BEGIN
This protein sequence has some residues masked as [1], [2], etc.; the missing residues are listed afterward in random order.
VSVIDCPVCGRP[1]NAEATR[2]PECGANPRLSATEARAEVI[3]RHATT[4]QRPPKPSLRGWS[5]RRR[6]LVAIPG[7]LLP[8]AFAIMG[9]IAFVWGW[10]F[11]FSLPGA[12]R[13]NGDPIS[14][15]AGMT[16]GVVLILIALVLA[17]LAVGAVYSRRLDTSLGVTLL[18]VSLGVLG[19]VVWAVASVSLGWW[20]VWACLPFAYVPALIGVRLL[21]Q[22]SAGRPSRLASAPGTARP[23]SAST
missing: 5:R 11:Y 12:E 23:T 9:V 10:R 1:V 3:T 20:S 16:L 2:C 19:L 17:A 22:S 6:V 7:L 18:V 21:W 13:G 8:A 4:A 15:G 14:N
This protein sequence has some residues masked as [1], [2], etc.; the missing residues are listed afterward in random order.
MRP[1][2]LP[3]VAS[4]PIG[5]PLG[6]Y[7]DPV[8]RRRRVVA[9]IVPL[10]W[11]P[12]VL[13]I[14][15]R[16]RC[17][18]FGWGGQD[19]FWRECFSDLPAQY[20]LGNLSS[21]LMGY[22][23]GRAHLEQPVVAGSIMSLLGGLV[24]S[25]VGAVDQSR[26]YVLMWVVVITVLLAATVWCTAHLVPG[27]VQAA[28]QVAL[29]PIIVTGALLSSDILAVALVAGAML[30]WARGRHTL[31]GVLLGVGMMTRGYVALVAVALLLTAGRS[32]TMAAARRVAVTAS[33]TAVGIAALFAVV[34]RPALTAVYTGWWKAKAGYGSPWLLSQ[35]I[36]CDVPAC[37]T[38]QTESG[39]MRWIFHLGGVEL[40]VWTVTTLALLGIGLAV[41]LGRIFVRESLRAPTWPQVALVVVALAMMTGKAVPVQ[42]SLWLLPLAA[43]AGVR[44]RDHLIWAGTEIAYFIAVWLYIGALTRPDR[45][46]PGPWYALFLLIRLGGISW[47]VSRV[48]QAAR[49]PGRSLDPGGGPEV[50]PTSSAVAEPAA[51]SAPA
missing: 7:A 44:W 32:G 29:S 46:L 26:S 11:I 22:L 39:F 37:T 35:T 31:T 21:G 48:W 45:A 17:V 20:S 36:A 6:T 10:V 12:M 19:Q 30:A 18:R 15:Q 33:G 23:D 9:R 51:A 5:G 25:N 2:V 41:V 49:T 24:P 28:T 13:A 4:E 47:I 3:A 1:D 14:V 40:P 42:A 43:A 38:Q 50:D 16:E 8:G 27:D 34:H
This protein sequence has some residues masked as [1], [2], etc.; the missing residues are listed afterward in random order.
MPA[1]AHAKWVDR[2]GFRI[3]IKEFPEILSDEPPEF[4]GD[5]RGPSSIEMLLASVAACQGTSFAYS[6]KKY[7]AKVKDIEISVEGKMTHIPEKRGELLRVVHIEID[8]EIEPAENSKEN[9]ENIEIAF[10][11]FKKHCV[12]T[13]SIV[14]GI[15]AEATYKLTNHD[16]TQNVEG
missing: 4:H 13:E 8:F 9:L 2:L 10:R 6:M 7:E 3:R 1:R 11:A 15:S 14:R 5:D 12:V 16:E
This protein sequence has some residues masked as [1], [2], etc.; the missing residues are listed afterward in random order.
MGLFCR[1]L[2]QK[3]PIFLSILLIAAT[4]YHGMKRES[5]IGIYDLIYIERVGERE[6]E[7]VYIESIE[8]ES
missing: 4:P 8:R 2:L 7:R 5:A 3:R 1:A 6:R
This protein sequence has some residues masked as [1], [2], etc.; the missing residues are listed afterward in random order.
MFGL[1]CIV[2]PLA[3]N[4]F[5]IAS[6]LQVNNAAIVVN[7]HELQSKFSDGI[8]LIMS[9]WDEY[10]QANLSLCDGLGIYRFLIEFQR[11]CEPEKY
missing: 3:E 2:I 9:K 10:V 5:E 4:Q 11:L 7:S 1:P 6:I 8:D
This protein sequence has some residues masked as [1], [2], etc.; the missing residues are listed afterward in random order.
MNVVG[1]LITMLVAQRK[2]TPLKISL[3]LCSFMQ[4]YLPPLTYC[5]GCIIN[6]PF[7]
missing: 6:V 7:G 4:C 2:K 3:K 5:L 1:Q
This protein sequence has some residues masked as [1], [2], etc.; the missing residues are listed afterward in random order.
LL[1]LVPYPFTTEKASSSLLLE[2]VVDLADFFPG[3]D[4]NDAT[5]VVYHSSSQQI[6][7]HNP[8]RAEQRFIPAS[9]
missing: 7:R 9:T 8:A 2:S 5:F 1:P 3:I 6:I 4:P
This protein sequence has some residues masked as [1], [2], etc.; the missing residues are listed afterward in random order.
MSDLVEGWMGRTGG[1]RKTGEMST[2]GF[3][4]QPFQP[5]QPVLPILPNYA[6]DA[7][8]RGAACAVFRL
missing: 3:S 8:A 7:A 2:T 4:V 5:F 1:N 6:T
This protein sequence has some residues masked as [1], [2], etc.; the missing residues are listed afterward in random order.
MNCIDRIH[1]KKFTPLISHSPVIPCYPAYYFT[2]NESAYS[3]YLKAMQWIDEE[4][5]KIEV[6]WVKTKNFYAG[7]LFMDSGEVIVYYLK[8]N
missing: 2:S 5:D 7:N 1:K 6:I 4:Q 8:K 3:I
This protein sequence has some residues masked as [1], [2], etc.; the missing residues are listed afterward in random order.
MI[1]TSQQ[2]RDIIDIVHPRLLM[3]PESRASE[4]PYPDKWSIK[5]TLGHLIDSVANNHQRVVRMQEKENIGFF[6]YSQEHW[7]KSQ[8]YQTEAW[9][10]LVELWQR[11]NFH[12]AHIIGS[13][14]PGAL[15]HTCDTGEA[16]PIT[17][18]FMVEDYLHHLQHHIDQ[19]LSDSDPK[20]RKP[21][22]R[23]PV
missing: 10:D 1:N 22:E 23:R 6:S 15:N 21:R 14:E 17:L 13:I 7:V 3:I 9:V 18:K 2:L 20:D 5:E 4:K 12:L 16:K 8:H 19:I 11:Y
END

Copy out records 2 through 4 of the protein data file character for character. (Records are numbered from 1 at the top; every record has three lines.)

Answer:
This protein sequence has some residues masked as [1], [2], etc.; the missing residues are listed afterward in random order.
MRP[1][2]LP[3]VAS[4]PIG[5]PLG[6]Y[7]DPV[8]RRRRVVA[9]IVPL[10]W[11]P[12]VL[13]I[14][15]R[16]RC[17][18]FGWGGQD[19]FWRECFSDLPAQY[20]LGNLSS[21]LMGY[22][23]GRAHLEQPVVAGSIMSLLGGLV[24]S[25]VGAVDQSR[26]YVLMWVVVITVLLAATVWCTAHLVPG[27]VQAA[28]QVAL[29]PIIVTGALLSSDILAVALVAGAML[30]WARGRHTL[31]GVLLGVGMMTRGYVALVAVALLLTAGRS[32]TMAAARRVAVTAS[33]TAVGIAALFAVV[34]RPALTAVYTGWWKAKAGYGSPWLLSQ[35]I[36]CDVPAC[37]T[38]QTESG[39]MRWIFHLGGVEL[40]VWTVTTLALLGIGLAV[41]LGRIFVRESLRAPTWPQVALVVVALAMMTGKAVPVQ[42]SLWLLPLAA[43]AGVR[44]RDHLIWAGTEIAYFIAVWLYIGALTRPDR[45][46]PGPWYALFLLIRLGGISW[47]VSRV[48]QAAR[49]PGRSLDPGGGPEV[50]PTSSAVAEPAA[51]SAPA
missing: 7:A 44:W 32:G 29:S 46:L 26:S 11:I 22:L 39:F 37:T 35:T 31:T 21:G 48:W 45:A 17:V 20:S 36:A 6:T 10:V 12:M 19:Q 30:A 18:R 15:Q 33:G 23:D 9:R 51:A 5:G 25:N 2:V 41:V 49:T 24:P 28:T 13:A 4:E 47:I 3:A 1:D 14:V 40:P 42:A 43:A 38:Q 50:D 16:E 8:G 27:D 34:H
This protein sequence has some residues masked as [1], [2], etc.; the missing residues are listed afterward in random order.
MPA[1]AHAKWVDR[2]GFRI[3]IKEFPEILSDEPPEF[4]GD[5]RGPSSIEMLLASVAACQGTSFAYS[6]KKY[7]AKVKDIEISVEGKMTHIPEKRGELLRVVHIEID[8]EIEPAENSKEN[9]ENIEIAF[10][11]FKKHCV[12]T[13]SIV[14]GI[15]AEATYKLTNHD[16]TQNVEG
missing: 4:H 13:E 8:F 9:L 2:L 10:R 6:M 7:E 3:R 1:R 11:A 15:S 14:R 5:D 12:V 16:E
This protein sequence has some residues masked as [1], [2], etc.; the missing residues are listed afterward in random order.
MGLFCR[1]L[2]QK[3]PIFLSILLIAAT[4]YHGMKRES[5]IGIYDLIYIERVGERE[6]E[7]VYIESIE[8]ES
missing: 4:P 8:R 2:L 7:R 5:A 3:R 1:A 6:R